- THE MAGAZINE
The dire need to rid the drowned city of water could trigger fish kills and poison the delicate wetlands near New Orleans and the Gulf of Mexico at the mouth of the Mississippi.
State and federal agencies have just begun water quality testing but environmental experts say the vile, stagnant chemical soup that sits in the streets of the city known as The Big Easy will contain traces of everything imaginable.
"Go home and identify all the chemicals in your house. It's a very long list," said Ivor van Heerden, head of a Louisiana State University center that studies the public health impacts of hurricanes.
"And that's just in a home. Imagine what's in an industrial plant," he said. "Or a sewage plant."
Gasoline, diesel, anti-freeze, bleach, human waste, acids, alcohols and a host of other substances must be washed out of homes, factories, refineries, hospitals and other buildings.
In Metairie, east of New Orleans, the floodwater is tea-colored, murky and smells of burned sulfur. A thin film of oil is visible in the water. Those who have waded into it say they could see only about 1 to 2 inches into the depths and that there was significant debris on and below the surface.
Experts said the longer water sat in the streets, the greater the chance gasoline and chemical tanks -- as well as common containers holding anything from bleach to shampoo -- would rupture.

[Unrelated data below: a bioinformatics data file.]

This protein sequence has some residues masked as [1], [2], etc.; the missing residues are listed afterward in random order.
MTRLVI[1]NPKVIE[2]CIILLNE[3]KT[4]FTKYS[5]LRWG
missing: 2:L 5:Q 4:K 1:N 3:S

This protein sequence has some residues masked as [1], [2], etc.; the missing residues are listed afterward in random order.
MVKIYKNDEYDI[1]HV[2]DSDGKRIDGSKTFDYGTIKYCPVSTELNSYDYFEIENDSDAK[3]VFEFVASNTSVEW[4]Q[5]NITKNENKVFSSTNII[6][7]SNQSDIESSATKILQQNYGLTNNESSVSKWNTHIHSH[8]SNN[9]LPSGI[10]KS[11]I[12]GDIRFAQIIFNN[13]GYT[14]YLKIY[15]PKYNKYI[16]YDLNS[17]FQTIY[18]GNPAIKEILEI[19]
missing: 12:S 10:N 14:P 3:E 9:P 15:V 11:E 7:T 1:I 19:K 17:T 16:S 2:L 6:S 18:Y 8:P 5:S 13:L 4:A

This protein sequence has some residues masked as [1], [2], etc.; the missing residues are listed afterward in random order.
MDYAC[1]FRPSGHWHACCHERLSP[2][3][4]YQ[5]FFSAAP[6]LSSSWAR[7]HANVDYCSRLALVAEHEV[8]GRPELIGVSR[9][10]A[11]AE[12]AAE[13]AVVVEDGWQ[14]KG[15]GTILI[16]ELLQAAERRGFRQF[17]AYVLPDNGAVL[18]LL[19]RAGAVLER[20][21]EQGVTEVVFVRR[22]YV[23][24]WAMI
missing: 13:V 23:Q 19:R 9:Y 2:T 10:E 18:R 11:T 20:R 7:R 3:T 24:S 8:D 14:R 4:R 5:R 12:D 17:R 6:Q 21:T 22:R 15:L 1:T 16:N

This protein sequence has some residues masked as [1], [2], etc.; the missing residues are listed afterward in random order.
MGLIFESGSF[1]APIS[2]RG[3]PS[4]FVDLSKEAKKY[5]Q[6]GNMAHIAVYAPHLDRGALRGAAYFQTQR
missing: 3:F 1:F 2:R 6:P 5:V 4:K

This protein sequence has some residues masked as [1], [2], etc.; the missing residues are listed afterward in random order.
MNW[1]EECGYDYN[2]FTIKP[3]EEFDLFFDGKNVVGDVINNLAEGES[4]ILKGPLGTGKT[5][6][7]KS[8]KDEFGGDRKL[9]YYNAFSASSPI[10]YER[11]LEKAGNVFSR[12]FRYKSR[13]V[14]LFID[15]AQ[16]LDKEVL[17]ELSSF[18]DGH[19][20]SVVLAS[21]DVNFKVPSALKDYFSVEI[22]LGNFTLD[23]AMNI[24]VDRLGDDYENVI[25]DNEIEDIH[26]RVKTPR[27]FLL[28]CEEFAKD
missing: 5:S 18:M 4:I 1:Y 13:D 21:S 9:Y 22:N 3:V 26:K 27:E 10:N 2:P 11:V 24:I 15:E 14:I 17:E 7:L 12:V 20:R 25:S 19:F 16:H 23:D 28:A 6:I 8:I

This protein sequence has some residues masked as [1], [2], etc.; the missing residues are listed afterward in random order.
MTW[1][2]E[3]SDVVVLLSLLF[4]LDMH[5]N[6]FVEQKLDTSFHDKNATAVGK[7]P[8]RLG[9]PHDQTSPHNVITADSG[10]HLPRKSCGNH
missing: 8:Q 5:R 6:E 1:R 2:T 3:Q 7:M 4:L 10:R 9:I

Officials have said it may take up to 80 days to clear the water from New Orleans and surrounding parishes.
Van Heerden and Rodney Mallett, communications director for the Louisiana Department of Environmental Quality, say there do not appear to be any choices other than to pump the water into Lake Pontchartrain or the Mississippi River, which flows into the Gulf of Mexico, a key maritime spawning ground.
"I don't see how we could treat all that water," Mallett said.
The result could be an second wave of disaster for southern Louisiana, said Harold Zeliger, a Florida-based chemical toxicologist and water quality consultant.
"In effect, it's going to kill everything in those waters," he said. How much water New Orleans holds is open to question.
Van Heerden estimates it is billions of gallons. LSU researchers will use satellite imagery and computer modeling to get a better fix on the quantity.
Bio-remediation -- cleaning up the water -- would require the time and expense of constructing huge storage facilities, considered an impossibility, especially with the public clamor to get the water out quickly.
Mallett said the Department of Environmental Quality was in the unfortunate position of being responsible for protecting the environment in a situation where that did not seem possible.
"We're not happy about it. But for the sake of civilization and lives, probably the best thing to do is pump the water out," he said.
The water will leave behind more trouble -- a city filled with mold, some of it toxic, the experts said. After other floods, researchers found many buildings had to be stripped back to concrete, or razed.
"If you have a building half full of water, everything above the water is growing mold. When it dries out, the rest grows mold," Zeliger said. "Most of the buildings will have to be destroyed."